Intro, Why I wrote these stories, and a list of all the stories

Read this to your kids.

1 Timothy 6:18-19 – Poverty

“Grandma, what are we going to do?”
Sareen was fearful. Her mom had come home with the hard news – she had lost her job – they could no longer keep her on the grain fields. They had sent her home for good, with a very small bag of coin as her last pay.

So Sareen was fearful. Would they have enough money to live on? She could see that her Mom was also afraid. There were tears in her eyes. And she wouldn’t answer questions. So she looked again to her Grandma.

“Grandma, are we going to be okay?”

Sareen’s grandmother’s face was sober. But then she looked at Sareen and smiled.

She answerer her: “Of course we will be. We are loved. Now I have a task for you. Will you go into the pantry and find a wooden box on the far side, in the corner behind the flour?”

“Grandma, what will I find there?”

“I don’t know, I haven’t looked in it for many years.”

Sareen went. For curiosity’s sake, if nothing else.

==

Thirty years earlier, Sareen’s grandmother, then twenty-five years old was walking through the village and she passed by a beggar, who was sitting on the ground. He looked at her. He appeared to have been looking out for her. He smiled and said, “Noreen, please take this.”

Her name was Noreen.

Noreen looked down and saw that the beggar was holding a gold piece up to her. For her to take. Noreen knew that it was not normal for beggars to offer others coin. Yet here he was doing that. Should she take? Was that … alright? Should she trust him?

She looked around – doubting. But then she looked back at him, and saw love and wisdom and she knew – she could trust him. It was alright. She should take the offered coin.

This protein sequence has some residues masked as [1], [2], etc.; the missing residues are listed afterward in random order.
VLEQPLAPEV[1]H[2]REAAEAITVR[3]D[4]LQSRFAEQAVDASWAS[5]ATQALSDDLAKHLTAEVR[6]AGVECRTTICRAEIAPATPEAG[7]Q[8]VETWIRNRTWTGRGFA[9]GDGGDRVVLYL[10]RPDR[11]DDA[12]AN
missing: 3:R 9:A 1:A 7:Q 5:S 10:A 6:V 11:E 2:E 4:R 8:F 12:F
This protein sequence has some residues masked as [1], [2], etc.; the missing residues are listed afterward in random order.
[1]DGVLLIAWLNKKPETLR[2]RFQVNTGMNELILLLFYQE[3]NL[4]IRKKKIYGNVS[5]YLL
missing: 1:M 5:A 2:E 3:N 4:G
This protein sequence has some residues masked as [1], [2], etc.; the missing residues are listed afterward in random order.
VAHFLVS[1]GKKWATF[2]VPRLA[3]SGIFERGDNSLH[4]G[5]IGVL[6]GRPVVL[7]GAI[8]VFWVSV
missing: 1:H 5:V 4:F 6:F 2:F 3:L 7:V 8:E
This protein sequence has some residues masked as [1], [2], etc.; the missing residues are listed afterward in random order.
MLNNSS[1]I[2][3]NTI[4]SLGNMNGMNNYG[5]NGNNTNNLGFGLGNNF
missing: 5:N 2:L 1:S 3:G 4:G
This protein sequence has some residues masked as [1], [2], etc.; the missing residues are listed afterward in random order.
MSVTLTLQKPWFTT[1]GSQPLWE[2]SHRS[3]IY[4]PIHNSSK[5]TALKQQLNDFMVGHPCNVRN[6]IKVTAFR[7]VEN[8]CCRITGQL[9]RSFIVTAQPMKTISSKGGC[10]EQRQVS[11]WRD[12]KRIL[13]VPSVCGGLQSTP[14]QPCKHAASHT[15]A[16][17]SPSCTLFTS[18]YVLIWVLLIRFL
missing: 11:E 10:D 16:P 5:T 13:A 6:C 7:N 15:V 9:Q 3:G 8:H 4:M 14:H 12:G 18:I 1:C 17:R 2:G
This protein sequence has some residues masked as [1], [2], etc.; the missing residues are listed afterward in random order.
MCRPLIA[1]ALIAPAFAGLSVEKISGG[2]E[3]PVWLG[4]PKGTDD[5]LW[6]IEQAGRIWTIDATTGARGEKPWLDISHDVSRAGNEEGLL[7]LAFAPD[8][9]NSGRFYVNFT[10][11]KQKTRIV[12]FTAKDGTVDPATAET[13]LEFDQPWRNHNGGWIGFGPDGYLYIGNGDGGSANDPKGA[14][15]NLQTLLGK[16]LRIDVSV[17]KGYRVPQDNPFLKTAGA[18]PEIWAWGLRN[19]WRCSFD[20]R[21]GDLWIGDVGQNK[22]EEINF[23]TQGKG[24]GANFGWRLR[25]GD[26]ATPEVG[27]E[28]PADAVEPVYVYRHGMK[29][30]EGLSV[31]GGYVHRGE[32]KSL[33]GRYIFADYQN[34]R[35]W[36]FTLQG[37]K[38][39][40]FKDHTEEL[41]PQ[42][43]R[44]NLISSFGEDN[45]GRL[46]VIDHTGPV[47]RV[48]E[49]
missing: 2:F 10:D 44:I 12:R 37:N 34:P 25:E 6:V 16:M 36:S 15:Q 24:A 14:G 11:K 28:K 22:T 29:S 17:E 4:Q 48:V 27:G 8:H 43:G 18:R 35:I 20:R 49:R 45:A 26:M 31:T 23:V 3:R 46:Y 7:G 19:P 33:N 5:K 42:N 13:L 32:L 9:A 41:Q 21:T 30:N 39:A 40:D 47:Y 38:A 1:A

And so she did. She told him thank you.

And when she got home, she knew not what she should do with the gold piece. So she slipped it through a crack in a plain, wooden out-of-the-way box.

Three days later, Noreen was walking down the same street and passed the same beggar who made the same offer: “Noreen, please take this.” She did.

And two days after that. And four days after that. And three days after that…

Each time, she took. Each time she told him thanks.

==

Sareen didn’t take long to find the wooden box. It was not large and not small. It was plain. She attempted to pick it up. She found she couldn’t. It was heavy. So she opened it up and was very surprised. And very pleased. She gasped.

It was full of gold coins. It was a treasure chest. Where did Grandma get all this?

She went to lift up the box. It was too heavy. So she took handfuls of the coins and put them in her apron. As she made her way to the living area of their small family cottage, she realized with joy that she would have no fear of a lack of bread. She found her mother sitting at the table and her Grandma still sitting in her chair, smiling expectantly as she walked in.

“Mamma, look!” And she let the small pile of golden coin clatter on the table.
“Where did you get that?”
Sareen nodded to her grandma and said, “She told me to look in the wooden box in the pantry.”
Her mom looked at her grandma and said, “Where did you get that?”

Noreen, mother of Farrell and grandmother of Sareen, told them.

They are to do good, to be rich in good works, to be generous and ready to share, thus storing up treasure for themselves as a good foundation for the future, so that they may take hold of that which is truly life.

Our God has made it so that our good deeds, done by the gifts provided by His Son, not only do good for others, but also for ourselves.

Other passages to consider: 2 Corinthians 8:9, 2 Corinthians 4:7, Proverbs 15:6, Matthew 6:19-20

Click here to see more stories and why I wrote them.

Advertisements